Loss of Privacy
July 21, 2011
A new house bill wants to allow the Department of Homeland Security to have jurisdiction over all federal lands on national seashores and coastal areas.
HR Bill 1505, the “National Security and Federal Lands Protection Act,” would force the Secretary of the Interior to cede authority of coastal public lands, as well as lands located along the borders of Canada and Mexico, to the Secretary of Homeland Security when the latter sees fit. It would give the Dept. of Homeland Security the ability to construct roads and fences, deploy patrol vehicles and set up “monitoring equipment” in the National Seashore with impunity. And it would waive the need for the Dept. of Homeland Security to comply with environmental laws in areas within 100 miles of a coastline or international border.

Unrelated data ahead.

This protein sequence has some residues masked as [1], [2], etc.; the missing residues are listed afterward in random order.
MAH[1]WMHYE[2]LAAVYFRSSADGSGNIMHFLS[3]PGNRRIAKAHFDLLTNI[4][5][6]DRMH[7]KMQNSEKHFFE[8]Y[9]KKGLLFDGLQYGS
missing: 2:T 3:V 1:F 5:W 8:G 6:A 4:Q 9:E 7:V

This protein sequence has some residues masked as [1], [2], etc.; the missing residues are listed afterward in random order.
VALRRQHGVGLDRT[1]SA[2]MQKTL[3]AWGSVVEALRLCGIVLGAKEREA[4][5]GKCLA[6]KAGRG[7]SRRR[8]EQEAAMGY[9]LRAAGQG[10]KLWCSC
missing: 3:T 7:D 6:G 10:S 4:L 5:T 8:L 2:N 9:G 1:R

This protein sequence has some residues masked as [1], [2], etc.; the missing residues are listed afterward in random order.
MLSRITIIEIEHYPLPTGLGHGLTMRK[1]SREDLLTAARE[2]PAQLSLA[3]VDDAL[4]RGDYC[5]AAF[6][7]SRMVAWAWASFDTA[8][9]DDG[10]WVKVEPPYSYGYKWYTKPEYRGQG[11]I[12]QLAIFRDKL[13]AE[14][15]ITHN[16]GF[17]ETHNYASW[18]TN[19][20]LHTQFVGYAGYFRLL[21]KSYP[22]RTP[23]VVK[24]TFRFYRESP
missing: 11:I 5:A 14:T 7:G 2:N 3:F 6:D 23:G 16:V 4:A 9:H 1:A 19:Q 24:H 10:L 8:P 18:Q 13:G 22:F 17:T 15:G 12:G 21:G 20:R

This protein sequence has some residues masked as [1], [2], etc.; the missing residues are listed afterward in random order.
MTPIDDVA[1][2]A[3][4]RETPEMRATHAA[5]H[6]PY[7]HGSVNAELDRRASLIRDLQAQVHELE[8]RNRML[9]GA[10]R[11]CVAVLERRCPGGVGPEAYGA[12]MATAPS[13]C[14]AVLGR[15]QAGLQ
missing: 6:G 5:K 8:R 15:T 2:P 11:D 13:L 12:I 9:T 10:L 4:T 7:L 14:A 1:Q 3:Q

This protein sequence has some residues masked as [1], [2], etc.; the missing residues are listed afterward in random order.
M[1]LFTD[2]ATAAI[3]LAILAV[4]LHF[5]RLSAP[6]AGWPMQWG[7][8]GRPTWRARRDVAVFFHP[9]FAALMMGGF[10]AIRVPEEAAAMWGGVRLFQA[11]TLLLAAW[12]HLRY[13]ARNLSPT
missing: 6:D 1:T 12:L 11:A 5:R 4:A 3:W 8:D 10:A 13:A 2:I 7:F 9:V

The laws from which the Dept. of Homeland Security would be exempt include the National Environmental Policy Act, the Endangered Species Act, the National Historic Preservation Act, the Clean Air Act, the Coastal Zone Management Act, the Federal Water Pollution Control Act, the Migratory Bird Treaty Act, the Safe Drinking Water Act and virtually every other piece of environmental legislation passed by Congress.
This is far too sweeping legislation. It essentially allows the DHS to do whatever it wants, including destroying habitats and coastlines, all in the name of security. There would be no oversight and no recourse for anyone or anything in the affected areas.
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